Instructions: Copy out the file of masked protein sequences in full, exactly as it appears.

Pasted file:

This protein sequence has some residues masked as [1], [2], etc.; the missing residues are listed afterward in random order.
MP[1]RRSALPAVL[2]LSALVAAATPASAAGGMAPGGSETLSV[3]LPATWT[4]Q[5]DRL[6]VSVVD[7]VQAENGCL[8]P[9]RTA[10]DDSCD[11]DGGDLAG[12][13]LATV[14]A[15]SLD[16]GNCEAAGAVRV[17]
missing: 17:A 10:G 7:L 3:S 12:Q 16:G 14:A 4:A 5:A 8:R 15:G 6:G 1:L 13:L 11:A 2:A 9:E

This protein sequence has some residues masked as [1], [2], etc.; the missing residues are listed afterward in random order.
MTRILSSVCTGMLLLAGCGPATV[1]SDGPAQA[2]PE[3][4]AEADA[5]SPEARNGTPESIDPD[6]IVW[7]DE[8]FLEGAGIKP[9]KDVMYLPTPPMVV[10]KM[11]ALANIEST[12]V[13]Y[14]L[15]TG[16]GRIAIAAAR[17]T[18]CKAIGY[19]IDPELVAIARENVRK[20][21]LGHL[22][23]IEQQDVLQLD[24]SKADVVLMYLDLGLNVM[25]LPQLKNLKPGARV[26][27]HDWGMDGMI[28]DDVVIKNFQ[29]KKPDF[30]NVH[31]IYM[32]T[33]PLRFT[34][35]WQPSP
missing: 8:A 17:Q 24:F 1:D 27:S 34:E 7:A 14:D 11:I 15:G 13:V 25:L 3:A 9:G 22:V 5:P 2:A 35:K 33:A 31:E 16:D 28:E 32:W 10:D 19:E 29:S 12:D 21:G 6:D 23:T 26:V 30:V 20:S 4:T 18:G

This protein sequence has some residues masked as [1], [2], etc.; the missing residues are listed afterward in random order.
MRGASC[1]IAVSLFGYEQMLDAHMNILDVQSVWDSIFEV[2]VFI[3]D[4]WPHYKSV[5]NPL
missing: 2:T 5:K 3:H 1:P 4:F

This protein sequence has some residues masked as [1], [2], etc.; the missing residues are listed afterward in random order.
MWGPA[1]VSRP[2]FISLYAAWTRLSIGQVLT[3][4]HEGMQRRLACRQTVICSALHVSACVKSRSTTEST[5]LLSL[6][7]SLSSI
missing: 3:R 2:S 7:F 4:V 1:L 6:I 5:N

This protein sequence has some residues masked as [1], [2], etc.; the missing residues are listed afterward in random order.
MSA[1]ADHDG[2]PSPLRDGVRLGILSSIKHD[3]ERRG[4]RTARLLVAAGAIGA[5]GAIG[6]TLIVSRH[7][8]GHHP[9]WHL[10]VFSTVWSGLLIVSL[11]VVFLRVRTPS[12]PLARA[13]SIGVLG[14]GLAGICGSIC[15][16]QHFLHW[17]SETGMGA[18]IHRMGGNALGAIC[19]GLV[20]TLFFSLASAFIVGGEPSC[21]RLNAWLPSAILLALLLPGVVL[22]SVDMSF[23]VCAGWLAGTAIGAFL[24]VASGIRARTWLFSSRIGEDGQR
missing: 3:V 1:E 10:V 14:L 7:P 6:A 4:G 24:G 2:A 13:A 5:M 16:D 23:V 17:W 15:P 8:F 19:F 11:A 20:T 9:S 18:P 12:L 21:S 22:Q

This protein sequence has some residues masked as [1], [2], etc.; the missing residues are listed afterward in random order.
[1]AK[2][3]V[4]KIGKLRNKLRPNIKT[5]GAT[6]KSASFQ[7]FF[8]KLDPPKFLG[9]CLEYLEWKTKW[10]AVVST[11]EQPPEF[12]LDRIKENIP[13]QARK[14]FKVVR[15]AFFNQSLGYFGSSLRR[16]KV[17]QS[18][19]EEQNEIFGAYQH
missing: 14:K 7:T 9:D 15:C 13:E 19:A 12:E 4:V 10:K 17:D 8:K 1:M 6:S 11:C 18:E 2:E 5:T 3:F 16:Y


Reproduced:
This protein sequence has some residues masked as [1], [2], etc.; the missing residues are listed afterward in random order.
MP[1]RRSALPAVL[2]LSALVAAATPASAAGGMAPGGSETLSV[3]LPATWT[4]Q[5]DRL[6]VSVVD[7]VQAENGCL[8]P[9]RTA[10]DDSCD[11]DGGDLAG[12][13]LATV[14]A[15]SLD[16]GNCEAAGAVRV[17]
missing: 17:A 10:G 7:L 3:S 12:Q 16:G 14:A 4:A 5:A 8:R 15:G 6:G 1:L 13:L 11:A 2:A 9:E

This protein sequence has some residues masked as [1], [2], etc.; the missing residues are listed afterward in random order.
MTRILSSVCTGMLLLAGCGPATV[1]SDGPAQA[2]PE[3][4]AEADA[5]SPEARNGTPESIDPD[6]IVW[7]DE[8]FLEGAGIKP[9]KDVMYLPTPPMVV[10]KM[11]ALANIEST[12]V[13]Y[14]L[15]TG[16]GRIAIAAAR[17]T[18]CKAIGY[19]IDPELVAIARENVRK[20][21]LGHL[22][23]IEQQDVLQLD[24]SKADVVLMYLDLGLNVM[25]LPQLKNLKPGARV[26][27]HDWGMDGMI[28]DDVVIKNFQ[29]KKPDF[30]NVH[31]IYM[32]T[33]PLRFT[34][35]WQPSP
missing: 8:A 17:Q 24:F 1:D 27:S 34:E 7:A 14:D 11:I 15:G 13:V 25:L 3:A 9:G 22:V 5:P 2:A 35:K 33:A 31:E 16:D 28:E 32:W 10:D 19:E 29:S 12:D 21:G 6:D 23:T 26:V 30:V 20:S 4:T 18:G

This protein sequence has some residues masked as [1], [2], etc.; the missing residues are listed afterward in random order.
MRGASC[1]IAVSLFGYEQMLDAHMNILDVQSVWDSIFEV[2]VFI[3]D[4]WPHYKSV[5]NPL
missing: 2:T 5:K 3:H 1:P 4:F

This protein sequence has some residues masked as [1], [2], etc.; the missing residues are listed afterward in random order.
MWGPA[1]VSRP[2]FISLYAAWTRLSIGQVLT[3][4]HEGMQRRLACRQTVICSALHVSACVKSRSTTEST[5]LLSL[6][7]SLSSI
missing: 3:R 2:S 7:F 4:V 1:L 6:I 5:N

This protein sequence has some residues masked as [1], [2], etc.; the missing residues are listed afterward in random order.
MSA[1]ADHDG[2]PSPLRDGVRLGILSSIKHD[3]ERRG[4]RTARLLVAAGAIGA[5]GAIG[6]TLIVSRH[7][8]GHHP[9]WHL[10]VFSTVWSGLLIVSL[11]VVFLRVRTPS[12]PLARA[13]SIGVLG[14]GLAGICGSIC[15][16]QHFLHW[17]SETGMGA[18]IHRMGGNALGAIC[19]GLV[20]TLFFSLASAFIVGGEPSC[21]RLNAWLPSAILLALLLPGVVL[22]SVDMSF[23]VCAGWLAGTAIGAFL[24]VASGIRARTWLFSSRIGEDGQR
missing: 3:V 1:E 10:V 14:L 7:P 6:A 4:G 24:G 2:A 13:A 5:M 16:D 23:V 17:W 15:P 8:F 19:F 11:A 20:T 9:S 18:P 12:L 21:S 22:Q

This protein sequence has some residues masked as [1], [2], etc.; the missing residues are listed afterward in random order.
[1]AK[2][3]V[4]KIGKLRNKLRPNIKT[5]GAT[6]KSASFQ[7]FF[8]KLDPPKFLG[9]CLEYLEWKTKW[10]AVVST[11]EQPPEF[12]LDRIKENIP[13]QARK[14]FKVVR[15]AFFNQSLGYFGSSLRR[16]KV[17]QS[18][19]EEQNEIFGAYQH
missing: 14:K 7:T 9:D 15:C 13:E 19:A 12:E 4:V 10:K 17:D 8:K 1:M 6:S 11:C 18:E 2:E 5:T 3:F 16:Y